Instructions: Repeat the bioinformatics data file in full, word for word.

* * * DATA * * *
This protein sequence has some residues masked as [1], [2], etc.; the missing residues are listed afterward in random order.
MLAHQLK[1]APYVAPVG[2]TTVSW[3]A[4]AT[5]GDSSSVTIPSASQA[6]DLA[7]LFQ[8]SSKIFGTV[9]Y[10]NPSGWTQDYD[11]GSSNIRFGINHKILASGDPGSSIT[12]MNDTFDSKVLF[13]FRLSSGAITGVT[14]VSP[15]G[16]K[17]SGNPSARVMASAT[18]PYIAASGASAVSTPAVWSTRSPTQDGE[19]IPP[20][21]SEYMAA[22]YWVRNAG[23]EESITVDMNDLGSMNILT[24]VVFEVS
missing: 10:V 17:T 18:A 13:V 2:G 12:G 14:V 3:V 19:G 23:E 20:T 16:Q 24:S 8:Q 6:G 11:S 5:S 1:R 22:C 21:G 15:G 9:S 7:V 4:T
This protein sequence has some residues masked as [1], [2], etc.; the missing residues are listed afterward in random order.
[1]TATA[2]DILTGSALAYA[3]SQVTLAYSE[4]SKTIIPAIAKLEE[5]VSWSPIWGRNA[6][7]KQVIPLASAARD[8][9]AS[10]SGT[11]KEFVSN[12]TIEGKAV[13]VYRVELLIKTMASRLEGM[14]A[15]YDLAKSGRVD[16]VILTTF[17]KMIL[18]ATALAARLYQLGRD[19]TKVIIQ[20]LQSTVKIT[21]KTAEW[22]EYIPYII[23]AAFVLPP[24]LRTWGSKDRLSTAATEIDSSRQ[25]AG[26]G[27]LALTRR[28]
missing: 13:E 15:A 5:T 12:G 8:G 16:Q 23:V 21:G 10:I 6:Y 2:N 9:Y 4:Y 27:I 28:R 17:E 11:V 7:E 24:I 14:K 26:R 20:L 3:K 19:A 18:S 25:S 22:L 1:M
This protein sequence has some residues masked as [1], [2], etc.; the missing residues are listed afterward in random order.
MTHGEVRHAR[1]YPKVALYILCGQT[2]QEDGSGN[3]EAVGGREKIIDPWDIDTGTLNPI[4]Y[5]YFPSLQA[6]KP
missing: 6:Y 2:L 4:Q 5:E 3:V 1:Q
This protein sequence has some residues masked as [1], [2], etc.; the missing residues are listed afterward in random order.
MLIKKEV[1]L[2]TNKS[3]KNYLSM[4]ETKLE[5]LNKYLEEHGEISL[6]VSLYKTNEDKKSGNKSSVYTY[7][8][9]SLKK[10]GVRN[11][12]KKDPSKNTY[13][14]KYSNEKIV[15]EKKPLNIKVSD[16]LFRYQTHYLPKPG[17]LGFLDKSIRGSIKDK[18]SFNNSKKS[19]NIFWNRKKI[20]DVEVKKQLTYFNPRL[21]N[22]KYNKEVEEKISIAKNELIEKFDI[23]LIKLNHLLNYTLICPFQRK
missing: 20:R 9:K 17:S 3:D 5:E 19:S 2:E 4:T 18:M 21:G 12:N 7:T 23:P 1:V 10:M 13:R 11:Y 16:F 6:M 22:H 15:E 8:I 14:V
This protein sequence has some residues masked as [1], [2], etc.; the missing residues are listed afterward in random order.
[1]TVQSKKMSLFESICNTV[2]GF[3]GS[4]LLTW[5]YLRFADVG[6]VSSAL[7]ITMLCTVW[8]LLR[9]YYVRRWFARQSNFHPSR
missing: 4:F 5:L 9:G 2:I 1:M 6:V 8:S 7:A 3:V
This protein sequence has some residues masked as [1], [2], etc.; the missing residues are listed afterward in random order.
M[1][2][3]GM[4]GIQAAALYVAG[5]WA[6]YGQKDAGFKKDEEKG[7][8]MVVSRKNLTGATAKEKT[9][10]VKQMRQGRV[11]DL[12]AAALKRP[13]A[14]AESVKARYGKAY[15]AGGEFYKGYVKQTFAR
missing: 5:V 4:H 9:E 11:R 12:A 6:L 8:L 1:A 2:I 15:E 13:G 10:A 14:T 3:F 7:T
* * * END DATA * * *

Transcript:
This protein sequence has some residues masked as [1], [2], etc.; the missing residues are listed afterward in random order.
MLAHQLK[1]APYVAPVG[2]TTVSW[3]A[4]AT[5]GDSSSVTIPSASQA[6]DLA[7]LFQ[8]SSKIFGTV[9]Y[10]NPSGWTQDYD[11]GSSNIRFGINHKILASGDPGSSIT[12]MNDTFDSKVLF[13]FRLSSGAITGVT[14]VSP[15]G[16]K[17]SGNPSARVMASAT[18]PYIAASGASAVSTPAVWSTRSPTQDGE[19]IPP[20][21]SEYMAA[22]YWVRNAG[23]EESITVDMNDLGSMNILT[24]VVFEVS
missing: 10:V 17:T 18:A 13:V 2:G 12:G 14:V 3:V 19:G 23:E 20:T 16:Q 24:S 8:Q 6:G 11:S 5:S 1:R 22:C 21:G 15:G 9:S 7:V 4:T
This protein sequence has some residues masked as [1], [2], etc.; the missing residues are listed afterward in random order.
[1]TATA[2]DILTGSALAYA[3]SQVTLAYSE[4]SKTIIPAIAKLEE[5]VSWSPIWGRNA[6][7]KQVIPLASAARD[8][9]AS[10]SGT[11]KEFVSN[12]TIEGKAV[13]VYRVELLIKTMASRLEGM[14]A[15]YDLAKSGRVD[16]VILTTF[17]KMIL[18]ATALAARLYQLGRD[19]TKVIIQ[20]LQSTVKIT[21]KTAEW[22]EYIPYII[23]AAFVLPP[24]LRTWGSKDRLSTAATEIDSSRQ[25]AG[26]G[27]LALTRR[28]
missing: 13:E 15:A 5:T 12:G 8:G 16:Q 23:V 21:G 10:I 6:Y 2:N 9:Y 4:Y 27:I 28:R 17:E 11:V 7:E 24:I 14:K 26:R 20:L 3:K 19:A 18:S 25:S 22:L 1:M
This protein sequence has some residues masked as [1], [2], etc.; the missing residues are listed afterward in random order.
MTHGEVRHAR[1]YPKVALYILCGQT[2]QEDGSGN[3]EAVGGREKIIDPWDIDTGTLNPI[4]Y[5]YFPSLQA[6]KP
missing: 6:Y 2:L 4:Q 5:E 3:V 1:Q
This protein sequence has some residues masked as [1], [2], etc.; the missing residues are listed afterward in random order.
MLIKKEV[1]L[2]TNKS[3]KNYLSM[4]ETKLE[5]LNKYLEEHGEISL[6]VSLYKTNEDKKSGNKSSVYTY[7][8][9]SLKK[10]GVRN[11][12]KKDPSKNTY[13][14]KYSNEKIV[15]EKKPLNIKVSD[16]LFRYQTHYLPKPG[17]LGFLDKSIRGSIKDK[18]SFNNSKKS[19]NIFWNRKKI[20]DVEVKKQLTYFNPRL[21]N[22]KYNKEVEEKISIAKNELIEKFDI[23]LIKLNHLLNYTLICPFQRK
missing: 20:R 9:K 17:S 3:D 5:E 19:S 2:E 4:T 18:M 21:G 12:N 7:T 23:P 1:V 10:M 13:R 11:Y 16:F 6:M 22:H 15:E 8:I 14:V
This protein sequence has some residues masked as [1], [2], etc.; the missing residues are listed afterward in random order.
[1]TVQSKKMSLFESICNTV[2]GF[3]GS[4]LLTW[5]YLRFADVG[6]VSSAL[7]ITMLCTVW[8]LLR[9]YYVRRWFARQSNFHPSR
missing: 4:F 5:L 9:G 2:I 1:M 6:V 8:S 7:A 3:V
This protein sequence has some residues masked as [1], [2], etc.; the missing residues are listed afterward in random order.
M[1][2][3]GM[4]GIQAAALYVAG[5]WA[6]YGQKDAGFKKDEEKG[7][8]MVVSRKNLTGATAKEKT[9][10]VKQMRQGRV[11]DL[12]AAALKRP[13]A[14]AESVKARYGKAY[15]AGGEFYKGYVKQTFAR
missing: 5:V 4:H 9:E 11:R 12:A 6:L 8:L 1:A 2:I 15:E 13:G 10:A 14:T 3:F 7:T